This radio press kit should include all the same things. I think it’s a good idea to wait until some reviews of your new record are on newsstands (this, however, is not necessary and some would disagree). Make some copies of these reviews to send in each one of your radio kits. This gives the release more credibility and the chances are that someone that works in a college radio station reads the very same magazines that you sent your press kits to. About two weeks after you send your radio kits you might want to call the station and ask for the program director or the music director. Ask them what they thought of your record and if it has received any airplay. Make small talk and be friendly. This can make the difference between your record being on the air or in the trash. (See list of radio stations at the end of article.) Keep hassling them. Also, target specific areas. There are over 1000 college stations in the USA and you can’t hope to actually send a press kit to each one and call all of them several times. Concentrate on a realistic number of stations in areas where you want to tour or sell records. You might want to target only Salt Lake.

  1. Retail: Stores and Distributors.

This is perhaps the hardest part. Stores and distributors are not likely to buy something from you unless you can convince them that it will sell (they are funny that way). Send all the press clippings that you can get your hands on, send your press kit, tell them where you are getting airplay (if you know), let them know what your advertising and tour plans are. Send them a record along with all of this. Do anything that you can to convince them to take even just two records on consignment. Do this in local stores, which is relatively easy, but also to stores in other states. You can get lists of stores from promotion guides like the one that Maximum Rock-n-Roll magazine publishes. This is the most easily accessible and cheapest guide around. You can also get addresses from advertisements in magazines from other states, even the yellow pages from other cities (at the library).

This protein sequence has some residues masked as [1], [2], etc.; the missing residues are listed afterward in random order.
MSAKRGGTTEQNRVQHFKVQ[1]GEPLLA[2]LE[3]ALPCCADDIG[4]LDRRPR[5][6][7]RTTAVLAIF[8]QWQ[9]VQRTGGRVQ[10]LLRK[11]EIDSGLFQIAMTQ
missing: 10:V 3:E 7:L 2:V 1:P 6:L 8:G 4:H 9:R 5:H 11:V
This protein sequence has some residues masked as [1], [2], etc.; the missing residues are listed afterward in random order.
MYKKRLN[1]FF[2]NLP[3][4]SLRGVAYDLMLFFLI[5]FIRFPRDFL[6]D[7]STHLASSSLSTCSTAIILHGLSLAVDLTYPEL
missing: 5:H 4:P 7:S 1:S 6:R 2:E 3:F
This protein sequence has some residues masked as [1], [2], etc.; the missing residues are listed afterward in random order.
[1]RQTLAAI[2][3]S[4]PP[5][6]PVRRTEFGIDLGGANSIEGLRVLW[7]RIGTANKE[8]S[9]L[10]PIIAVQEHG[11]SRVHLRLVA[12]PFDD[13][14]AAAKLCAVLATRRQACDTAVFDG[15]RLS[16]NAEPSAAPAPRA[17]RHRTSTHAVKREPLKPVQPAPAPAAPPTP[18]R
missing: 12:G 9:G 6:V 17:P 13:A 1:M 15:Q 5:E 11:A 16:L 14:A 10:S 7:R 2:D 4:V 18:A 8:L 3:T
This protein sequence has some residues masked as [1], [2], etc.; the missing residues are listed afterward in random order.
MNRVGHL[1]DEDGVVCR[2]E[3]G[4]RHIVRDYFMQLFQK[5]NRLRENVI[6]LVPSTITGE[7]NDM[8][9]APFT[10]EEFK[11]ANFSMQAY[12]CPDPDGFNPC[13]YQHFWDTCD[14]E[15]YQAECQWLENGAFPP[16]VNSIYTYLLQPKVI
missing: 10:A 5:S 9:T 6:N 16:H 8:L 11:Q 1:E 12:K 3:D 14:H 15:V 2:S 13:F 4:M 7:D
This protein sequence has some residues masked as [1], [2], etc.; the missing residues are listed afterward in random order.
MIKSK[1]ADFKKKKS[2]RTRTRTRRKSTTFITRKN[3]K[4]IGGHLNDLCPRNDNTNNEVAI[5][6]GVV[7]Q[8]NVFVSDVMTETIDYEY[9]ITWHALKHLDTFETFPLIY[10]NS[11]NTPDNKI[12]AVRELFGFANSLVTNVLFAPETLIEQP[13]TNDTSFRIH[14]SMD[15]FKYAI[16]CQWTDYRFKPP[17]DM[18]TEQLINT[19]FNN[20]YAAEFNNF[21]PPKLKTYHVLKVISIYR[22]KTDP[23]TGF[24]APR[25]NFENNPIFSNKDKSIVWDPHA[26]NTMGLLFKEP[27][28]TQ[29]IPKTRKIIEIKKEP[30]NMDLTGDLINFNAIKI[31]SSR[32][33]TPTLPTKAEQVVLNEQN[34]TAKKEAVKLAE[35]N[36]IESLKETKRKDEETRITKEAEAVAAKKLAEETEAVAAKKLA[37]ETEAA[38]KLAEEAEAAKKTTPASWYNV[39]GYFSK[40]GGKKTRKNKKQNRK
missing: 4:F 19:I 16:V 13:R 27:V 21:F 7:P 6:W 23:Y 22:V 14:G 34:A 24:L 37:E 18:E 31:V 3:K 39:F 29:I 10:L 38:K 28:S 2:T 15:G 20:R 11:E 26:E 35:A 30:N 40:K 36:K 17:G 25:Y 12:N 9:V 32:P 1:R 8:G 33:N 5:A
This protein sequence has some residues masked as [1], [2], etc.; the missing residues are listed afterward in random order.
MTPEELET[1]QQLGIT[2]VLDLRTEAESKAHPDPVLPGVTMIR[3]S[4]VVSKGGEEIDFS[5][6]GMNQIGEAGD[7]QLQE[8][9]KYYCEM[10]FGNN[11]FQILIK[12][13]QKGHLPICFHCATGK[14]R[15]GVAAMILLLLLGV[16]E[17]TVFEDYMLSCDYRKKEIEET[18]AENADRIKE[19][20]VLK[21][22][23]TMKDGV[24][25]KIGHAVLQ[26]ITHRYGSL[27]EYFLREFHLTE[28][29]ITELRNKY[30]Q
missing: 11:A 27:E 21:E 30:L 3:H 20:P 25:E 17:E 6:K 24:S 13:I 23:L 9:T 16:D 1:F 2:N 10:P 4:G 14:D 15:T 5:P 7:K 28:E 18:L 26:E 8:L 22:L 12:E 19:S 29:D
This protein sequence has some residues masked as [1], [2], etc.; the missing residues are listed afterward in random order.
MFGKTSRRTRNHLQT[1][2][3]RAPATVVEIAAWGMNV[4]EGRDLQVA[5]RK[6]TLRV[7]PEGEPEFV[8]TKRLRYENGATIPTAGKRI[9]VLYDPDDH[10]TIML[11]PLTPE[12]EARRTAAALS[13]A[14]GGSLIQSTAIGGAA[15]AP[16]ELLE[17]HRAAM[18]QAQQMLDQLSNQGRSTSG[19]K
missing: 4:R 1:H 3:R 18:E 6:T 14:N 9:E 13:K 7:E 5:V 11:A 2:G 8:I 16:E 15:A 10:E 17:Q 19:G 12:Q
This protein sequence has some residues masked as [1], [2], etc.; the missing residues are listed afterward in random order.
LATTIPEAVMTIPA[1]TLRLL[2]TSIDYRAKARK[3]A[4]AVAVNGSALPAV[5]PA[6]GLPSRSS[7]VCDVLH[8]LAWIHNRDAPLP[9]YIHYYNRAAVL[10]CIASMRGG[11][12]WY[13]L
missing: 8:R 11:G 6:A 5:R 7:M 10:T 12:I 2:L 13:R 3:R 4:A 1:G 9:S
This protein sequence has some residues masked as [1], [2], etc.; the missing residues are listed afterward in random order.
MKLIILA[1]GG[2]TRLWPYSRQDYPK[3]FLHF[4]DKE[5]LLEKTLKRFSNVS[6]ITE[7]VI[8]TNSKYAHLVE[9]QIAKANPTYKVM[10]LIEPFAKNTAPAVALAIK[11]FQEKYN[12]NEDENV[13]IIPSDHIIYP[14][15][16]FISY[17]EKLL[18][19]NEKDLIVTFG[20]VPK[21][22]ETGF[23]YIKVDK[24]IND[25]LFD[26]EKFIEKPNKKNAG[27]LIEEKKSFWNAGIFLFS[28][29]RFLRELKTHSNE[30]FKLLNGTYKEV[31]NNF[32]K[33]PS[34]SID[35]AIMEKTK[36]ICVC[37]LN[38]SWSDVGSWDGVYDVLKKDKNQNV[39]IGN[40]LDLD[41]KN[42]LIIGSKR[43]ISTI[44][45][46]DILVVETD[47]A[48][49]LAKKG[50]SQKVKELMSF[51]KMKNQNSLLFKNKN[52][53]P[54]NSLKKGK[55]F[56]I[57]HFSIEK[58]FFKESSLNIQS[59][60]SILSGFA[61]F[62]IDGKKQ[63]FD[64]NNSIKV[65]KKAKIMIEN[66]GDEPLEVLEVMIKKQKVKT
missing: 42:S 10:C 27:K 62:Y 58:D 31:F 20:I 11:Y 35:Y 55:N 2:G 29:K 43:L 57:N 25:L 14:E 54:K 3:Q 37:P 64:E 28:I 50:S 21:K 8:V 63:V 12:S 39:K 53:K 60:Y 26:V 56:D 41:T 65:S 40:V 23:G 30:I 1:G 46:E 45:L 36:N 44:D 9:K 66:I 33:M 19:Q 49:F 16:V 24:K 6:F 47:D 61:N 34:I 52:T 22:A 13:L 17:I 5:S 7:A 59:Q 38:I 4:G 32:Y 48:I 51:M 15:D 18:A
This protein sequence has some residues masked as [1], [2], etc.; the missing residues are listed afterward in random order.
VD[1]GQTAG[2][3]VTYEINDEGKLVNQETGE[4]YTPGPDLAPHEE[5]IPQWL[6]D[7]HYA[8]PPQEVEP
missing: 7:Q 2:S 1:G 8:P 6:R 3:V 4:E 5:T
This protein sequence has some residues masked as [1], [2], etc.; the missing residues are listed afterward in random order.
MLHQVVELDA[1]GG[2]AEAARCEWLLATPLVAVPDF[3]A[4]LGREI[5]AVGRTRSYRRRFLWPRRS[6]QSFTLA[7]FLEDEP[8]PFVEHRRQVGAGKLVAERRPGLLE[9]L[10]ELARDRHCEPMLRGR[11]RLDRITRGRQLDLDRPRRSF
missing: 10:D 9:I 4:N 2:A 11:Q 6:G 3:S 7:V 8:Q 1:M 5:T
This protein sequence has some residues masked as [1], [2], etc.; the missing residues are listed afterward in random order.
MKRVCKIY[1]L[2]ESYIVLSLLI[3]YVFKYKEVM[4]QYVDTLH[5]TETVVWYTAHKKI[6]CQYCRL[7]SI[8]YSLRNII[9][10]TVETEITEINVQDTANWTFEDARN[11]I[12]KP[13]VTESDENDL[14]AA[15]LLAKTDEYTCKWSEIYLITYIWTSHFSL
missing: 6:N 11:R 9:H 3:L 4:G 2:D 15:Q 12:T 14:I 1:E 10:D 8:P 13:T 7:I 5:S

You can also find distributors by reading promotions guides and magazines. There are so many stores and distributors, most of which won’t take your stuff, that we didn’t list any. Three or four addresses aren’t going to help you. You have to find many. Direct sales to stores are very hard and very expensive so if you can get good distribution then take it and use it. For local distribution there is one company that can help. Happyville records is a company that works with Utah bands to get their music in stores. If you don’t have the time to run to every store in town (or you’re just too lazy) then you should call them. They distribute Salt Flat Records releases and stuff from bands like Daisy Grey and Swim Hershel Swim. Happyville, PO Box 299, SLC, Ut. 84110, (801) 375-1478.

  1. Advertising. 

This can get expensive. Be practical and set realistic advertising goals. To advertise effectively you must do the following: 

  1. Establish a budget.
  2. Identify your target audience and find ways to reach that audience. 
  3. Place your ads. Have a professional designer make these ads for you. Presentation is important. 
  4. Replace your ads. Run them often, in fact, run them constantly in as many ways as you can afford. 
  5. Be creative. There are more ways to advertise than just magazine ads. Realize that every record review, all airplay, or even word of mouth and concerts are advertisements of their own and, best of all, they are free. Even a well designed flyer can sell a record for you. Trade records for ads in fanzines, make T-shirts, do anything. We have listed some magazines that sell reasonably priced advertising at the end of this article. 

Oh yeah, I almost forgot. Include your address (PO Box) and offer “Free Catalog” or “Free Info” in your ads. You can even include the price of the record so people can order it right away. Selling through the mail may end up being the only way that you sell records out of state so this is important.

  1. Tour.

There are a lot of ways to tour. Booking tours is difficult so I will just suggest that you hire someone who is experienced to do it for you. If you want to do it yourself then you should follow the basic plan… SEND STUFF. Packages sent to a club or venue should include the record, photo copies of any press you have received, photo of the band, a letter that says you want to play and what you want from the club. Definitely call the club and try to convince them. Chances are that they will not call you just because you sent a record to them. 


      7. REPEAT all promotions steps. Don’t just promote for a little while, keep it up constantly. 

Look. This is just a brief article on how the promotion process goes. It gets complicated and it can be much work. The best thing about putting out your own record is you can decide just how much work it will be. You can do as little or as much as you want. You decide how the band will be represented. You call the shots. Promote locally or try to enter the overwhelming world of national promotion. It’s all up to you. But don’t just sit there and hope to be “discovered” because it won’t happen. Do something for yourself.

Hey! This listing is incomplete. We have limited space here. Find your own addresses too. Remember that the more stuff you send and the more calls you make—the better response you will get.

Read more from our October 1994 issue here.